Student Motivation Matters: 25 Tips and Strategies

College Student Having Meeting With Tutor To Discuss Work

A new report from the Carnegie Foundation for the Advancement of Teaching reviews what we know about student motivation.  

Motivation Matters: How New Research Can Help Teachers Boost Student Engagement, by Susan Headden and Sarah McKay, is a competent review of current research. Following are 25 nuggets.  

  1. Motivation, from the Latin movere, “to move”, “describes students’ desire to engage in learning and do well. More precisely, psychologists define it as the directing of energy and passion toward a goal; it is what starts, directs, sustains, and stops behavior. Motivation is shaped by attitudes that influence the level of students’ engagement in their learning; that is, it influences how actively involved students are in their work—thus how hard they work—and it determines the extent to which they persevere in the face of obstacles.”
  1. Motivation is a complex cocktail that includes a “student’s belief that he is able to do the work, a sense of control over the work, an understanding of the value of the work, and an appreciation for how he and the work relate to a social group.”
  1. Motivation is influenced by instruction including “how academic content is taught and how students interact with and practice that content.”
  1. Motivation is also affected by life experiences both in and out of school. In the classroom, recent research shows that so-called “toxic stress” brought about by such problems as hunger or homelessness can show up in students as distraction, lack of self-control, and distrust of others.”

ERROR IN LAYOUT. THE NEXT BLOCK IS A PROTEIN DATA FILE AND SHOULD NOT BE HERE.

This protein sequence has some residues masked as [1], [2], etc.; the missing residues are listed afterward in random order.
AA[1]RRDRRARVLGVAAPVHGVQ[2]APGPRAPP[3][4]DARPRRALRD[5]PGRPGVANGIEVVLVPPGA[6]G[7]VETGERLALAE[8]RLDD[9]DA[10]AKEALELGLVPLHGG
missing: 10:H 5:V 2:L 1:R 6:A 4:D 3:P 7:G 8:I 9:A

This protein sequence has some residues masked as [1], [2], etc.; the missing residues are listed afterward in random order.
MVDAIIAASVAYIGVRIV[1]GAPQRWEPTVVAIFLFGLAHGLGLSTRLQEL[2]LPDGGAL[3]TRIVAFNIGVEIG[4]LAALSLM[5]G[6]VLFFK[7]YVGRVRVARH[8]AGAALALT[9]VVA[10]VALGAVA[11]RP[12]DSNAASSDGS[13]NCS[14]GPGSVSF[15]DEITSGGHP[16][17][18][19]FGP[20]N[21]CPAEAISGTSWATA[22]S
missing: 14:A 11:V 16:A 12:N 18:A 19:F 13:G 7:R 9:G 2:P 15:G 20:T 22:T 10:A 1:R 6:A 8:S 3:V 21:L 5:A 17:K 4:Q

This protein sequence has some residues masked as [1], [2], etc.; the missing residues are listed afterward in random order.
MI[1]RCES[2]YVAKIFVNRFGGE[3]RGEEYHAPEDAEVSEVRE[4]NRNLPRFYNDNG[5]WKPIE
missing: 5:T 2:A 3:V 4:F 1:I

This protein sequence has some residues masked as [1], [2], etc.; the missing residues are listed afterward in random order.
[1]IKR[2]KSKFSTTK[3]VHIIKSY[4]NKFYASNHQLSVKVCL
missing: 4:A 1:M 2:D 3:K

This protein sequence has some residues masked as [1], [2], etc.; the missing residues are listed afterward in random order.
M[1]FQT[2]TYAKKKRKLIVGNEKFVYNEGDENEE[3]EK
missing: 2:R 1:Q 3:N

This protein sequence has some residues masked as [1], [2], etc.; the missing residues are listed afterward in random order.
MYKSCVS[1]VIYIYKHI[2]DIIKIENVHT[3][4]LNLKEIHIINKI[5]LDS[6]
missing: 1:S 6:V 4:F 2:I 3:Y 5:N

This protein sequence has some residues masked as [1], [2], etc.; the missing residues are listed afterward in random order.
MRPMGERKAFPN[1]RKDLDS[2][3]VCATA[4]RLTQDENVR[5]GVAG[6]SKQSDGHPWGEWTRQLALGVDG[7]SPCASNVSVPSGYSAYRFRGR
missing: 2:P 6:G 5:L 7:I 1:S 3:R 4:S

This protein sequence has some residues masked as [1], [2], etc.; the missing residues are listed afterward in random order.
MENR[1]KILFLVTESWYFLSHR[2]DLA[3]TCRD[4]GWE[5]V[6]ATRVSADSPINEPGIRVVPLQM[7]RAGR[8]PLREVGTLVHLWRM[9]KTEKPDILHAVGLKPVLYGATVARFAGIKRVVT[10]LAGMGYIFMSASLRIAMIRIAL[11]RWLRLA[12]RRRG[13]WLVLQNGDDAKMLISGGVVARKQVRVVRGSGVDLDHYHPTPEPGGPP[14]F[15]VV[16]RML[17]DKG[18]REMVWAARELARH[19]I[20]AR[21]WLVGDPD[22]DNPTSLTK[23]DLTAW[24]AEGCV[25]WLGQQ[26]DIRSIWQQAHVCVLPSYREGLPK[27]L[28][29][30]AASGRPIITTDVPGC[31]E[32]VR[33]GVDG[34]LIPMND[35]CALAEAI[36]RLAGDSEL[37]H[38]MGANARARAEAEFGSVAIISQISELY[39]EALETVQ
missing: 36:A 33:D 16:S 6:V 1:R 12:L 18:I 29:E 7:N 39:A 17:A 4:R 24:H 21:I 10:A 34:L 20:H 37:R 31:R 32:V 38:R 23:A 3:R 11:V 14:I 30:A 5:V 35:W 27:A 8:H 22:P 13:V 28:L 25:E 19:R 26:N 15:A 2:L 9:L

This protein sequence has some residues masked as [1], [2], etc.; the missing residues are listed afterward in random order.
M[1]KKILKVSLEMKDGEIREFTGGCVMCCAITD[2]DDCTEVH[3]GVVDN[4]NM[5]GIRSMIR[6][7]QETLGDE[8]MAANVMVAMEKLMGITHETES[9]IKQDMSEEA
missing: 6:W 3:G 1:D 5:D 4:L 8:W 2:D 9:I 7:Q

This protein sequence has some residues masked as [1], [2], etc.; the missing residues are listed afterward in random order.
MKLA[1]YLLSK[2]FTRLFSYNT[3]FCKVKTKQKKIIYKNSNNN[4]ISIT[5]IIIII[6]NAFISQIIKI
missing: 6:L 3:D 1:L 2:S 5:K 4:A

Risk of rewards

  1. There is some evidence of the benefit of paying for positive behaviors (e.g., reading) rather than final outcomes (e.g., grades). But, “Research shows that simply dangling dollar bills in front of students is not in itself a solution to the problem of student motivation.”
  1. “One overarching problem with rewards is that they ignore the value of the task. They allow the educator to disregard his role in making learning more meaningful.”

Changing mindsets

  1. “Data clearly suggests that it’s not just academic ability that determines motivation, but also the capacities and character traits like resilience, self-confidence, and tenacity that help students stay the course as the emotional path grows rougher and the learning curve steeper. Students with “growth mindsets”, by contrast, believe that with effort, their ability and performance can improve.
  1. “Mindsets apply not only to academics—to the attitudes that students have about their intellectual abilities—they also apply to what students believe is their rightful place in school.”
  1. “Worries about “belongingness” and the phenomenon of “stereotype threat” depress motivation and achievement.” Carol Dweck notes, “When stereotypes are evoked, they fill people’s minds with distracting thoughts — with secret worries about confirming the stereotype.” But it’s also clear that “educators can counter its potential ill effects with small interventions that can make a big difference.”